Employers have been getting creative with the perks they offer to their employees. Some have introduced puppy parental leave, some are willing to contribute up to £16,000 to the employee's wedding budget and others have focused on family friendly initiatives, including paying for female staff to get their eggs frozen, couriering breast milk home and granting up to a year of parental leave.
However, when introducing employment related benefits, prior thought needs to be given by the employer, for example:
- Will it be a contractual entitlement? If so, it will be much more difficult for them to change or withdraw the benefit at a later date.
- Are any conditions attached? If so, care needs to be taken to ensure that such conditions are not discriminatory.
- What happens on termination? Clear parameters will be needed about whether the benefit is pro-rated or lost entirely.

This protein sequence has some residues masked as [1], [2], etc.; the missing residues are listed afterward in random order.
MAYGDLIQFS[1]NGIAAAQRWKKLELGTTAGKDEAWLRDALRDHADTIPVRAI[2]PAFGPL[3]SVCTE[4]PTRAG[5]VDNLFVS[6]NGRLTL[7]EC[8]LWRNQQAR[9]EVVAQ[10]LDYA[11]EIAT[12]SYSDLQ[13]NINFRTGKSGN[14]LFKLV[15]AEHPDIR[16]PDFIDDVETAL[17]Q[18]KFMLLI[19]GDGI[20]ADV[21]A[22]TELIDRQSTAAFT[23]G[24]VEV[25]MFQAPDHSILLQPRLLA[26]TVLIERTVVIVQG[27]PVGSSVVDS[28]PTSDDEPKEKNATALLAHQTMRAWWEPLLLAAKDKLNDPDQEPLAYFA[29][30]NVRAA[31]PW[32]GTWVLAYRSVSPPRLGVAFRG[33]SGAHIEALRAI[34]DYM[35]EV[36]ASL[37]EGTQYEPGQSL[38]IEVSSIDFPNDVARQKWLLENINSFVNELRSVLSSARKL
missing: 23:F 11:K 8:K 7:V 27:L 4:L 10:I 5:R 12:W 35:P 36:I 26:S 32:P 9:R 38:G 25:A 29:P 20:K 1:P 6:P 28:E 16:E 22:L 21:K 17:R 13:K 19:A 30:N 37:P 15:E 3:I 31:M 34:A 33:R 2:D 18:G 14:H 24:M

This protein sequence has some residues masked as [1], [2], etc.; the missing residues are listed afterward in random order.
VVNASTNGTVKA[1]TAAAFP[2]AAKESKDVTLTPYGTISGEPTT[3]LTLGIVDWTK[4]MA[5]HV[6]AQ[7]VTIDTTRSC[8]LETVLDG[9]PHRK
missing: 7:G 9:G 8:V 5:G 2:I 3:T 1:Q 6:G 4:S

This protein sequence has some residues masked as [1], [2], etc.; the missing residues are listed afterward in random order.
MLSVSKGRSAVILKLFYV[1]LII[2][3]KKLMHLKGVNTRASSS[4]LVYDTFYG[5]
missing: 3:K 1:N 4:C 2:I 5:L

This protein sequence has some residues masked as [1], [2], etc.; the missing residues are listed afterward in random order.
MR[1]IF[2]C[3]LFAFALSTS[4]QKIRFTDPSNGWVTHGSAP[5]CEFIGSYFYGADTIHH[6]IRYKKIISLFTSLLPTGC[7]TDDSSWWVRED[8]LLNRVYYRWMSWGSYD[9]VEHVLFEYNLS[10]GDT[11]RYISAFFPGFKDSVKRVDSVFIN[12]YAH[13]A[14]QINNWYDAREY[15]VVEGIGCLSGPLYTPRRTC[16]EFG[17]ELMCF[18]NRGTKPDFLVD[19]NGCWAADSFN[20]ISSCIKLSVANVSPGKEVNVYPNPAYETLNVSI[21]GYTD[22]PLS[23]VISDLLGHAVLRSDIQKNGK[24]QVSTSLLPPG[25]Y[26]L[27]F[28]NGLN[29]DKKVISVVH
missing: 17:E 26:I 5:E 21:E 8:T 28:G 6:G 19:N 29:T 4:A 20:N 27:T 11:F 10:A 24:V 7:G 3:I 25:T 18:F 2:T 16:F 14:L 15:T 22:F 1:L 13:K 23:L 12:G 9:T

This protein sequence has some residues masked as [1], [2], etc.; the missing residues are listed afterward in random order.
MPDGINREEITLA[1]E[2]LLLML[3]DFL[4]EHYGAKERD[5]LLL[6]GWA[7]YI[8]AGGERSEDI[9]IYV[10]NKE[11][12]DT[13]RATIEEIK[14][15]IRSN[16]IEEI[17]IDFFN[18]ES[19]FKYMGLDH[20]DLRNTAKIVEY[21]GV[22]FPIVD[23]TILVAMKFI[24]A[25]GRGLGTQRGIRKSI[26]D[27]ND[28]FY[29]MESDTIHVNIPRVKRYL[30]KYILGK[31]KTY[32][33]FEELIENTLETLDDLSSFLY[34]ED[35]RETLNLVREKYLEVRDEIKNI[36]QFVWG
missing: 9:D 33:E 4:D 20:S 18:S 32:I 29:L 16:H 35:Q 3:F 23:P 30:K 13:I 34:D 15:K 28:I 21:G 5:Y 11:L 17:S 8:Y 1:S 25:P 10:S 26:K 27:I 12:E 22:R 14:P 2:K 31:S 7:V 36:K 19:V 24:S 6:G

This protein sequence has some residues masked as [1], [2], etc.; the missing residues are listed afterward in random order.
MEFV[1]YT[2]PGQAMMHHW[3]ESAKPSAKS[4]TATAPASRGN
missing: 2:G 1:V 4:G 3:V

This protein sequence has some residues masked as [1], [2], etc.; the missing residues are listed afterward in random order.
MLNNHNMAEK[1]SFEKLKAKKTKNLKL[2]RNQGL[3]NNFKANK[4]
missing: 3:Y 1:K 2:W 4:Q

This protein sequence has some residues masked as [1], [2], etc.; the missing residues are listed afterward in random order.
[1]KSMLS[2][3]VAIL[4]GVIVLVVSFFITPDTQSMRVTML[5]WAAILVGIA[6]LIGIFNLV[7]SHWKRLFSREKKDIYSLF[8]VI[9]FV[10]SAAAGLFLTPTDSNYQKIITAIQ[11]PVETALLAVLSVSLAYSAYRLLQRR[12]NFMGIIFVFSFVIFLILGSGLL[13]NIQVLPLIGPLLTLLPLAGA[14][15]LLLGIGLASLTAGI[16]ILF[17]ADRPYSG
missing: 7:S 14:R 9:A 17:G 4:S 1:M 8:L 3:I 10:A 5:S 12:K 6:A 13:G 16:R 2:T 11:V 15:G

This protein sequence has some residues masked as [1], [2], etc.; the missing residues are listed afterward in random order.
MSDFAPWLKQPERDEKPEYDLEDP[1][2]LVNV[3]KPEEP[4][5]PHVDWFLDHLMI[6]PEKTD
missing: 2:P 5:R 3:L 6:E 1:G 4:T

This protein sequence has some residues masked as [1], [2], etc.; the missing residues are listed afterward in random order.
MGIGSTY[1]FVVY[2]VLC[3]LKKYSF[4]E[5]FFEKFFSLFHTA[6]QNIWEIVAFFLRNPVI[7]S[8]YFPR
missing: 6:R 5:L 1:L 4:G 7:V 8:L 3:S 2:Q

Occupational psychologist Cheryl Isaacs says that having generous employee perks can be a good way for a company to help ensure that it has a contented workforce, and that numerous studies have shown (perhaps unsurprisingly) that happy staff are more productive. One such recent report into the issue by the University of Warwick found that employee happiness boosted productivity by 12%, while unhappy workers were 10% less productive. However, London-based Ms Isaacs cautions that the benefits should apply to most employees, and not just a few. "A deeper question that each individual organisation needs to answer is: does the benefit bring ROI [return on investment']? Will it have any long-lasting benefits for the company?" she says.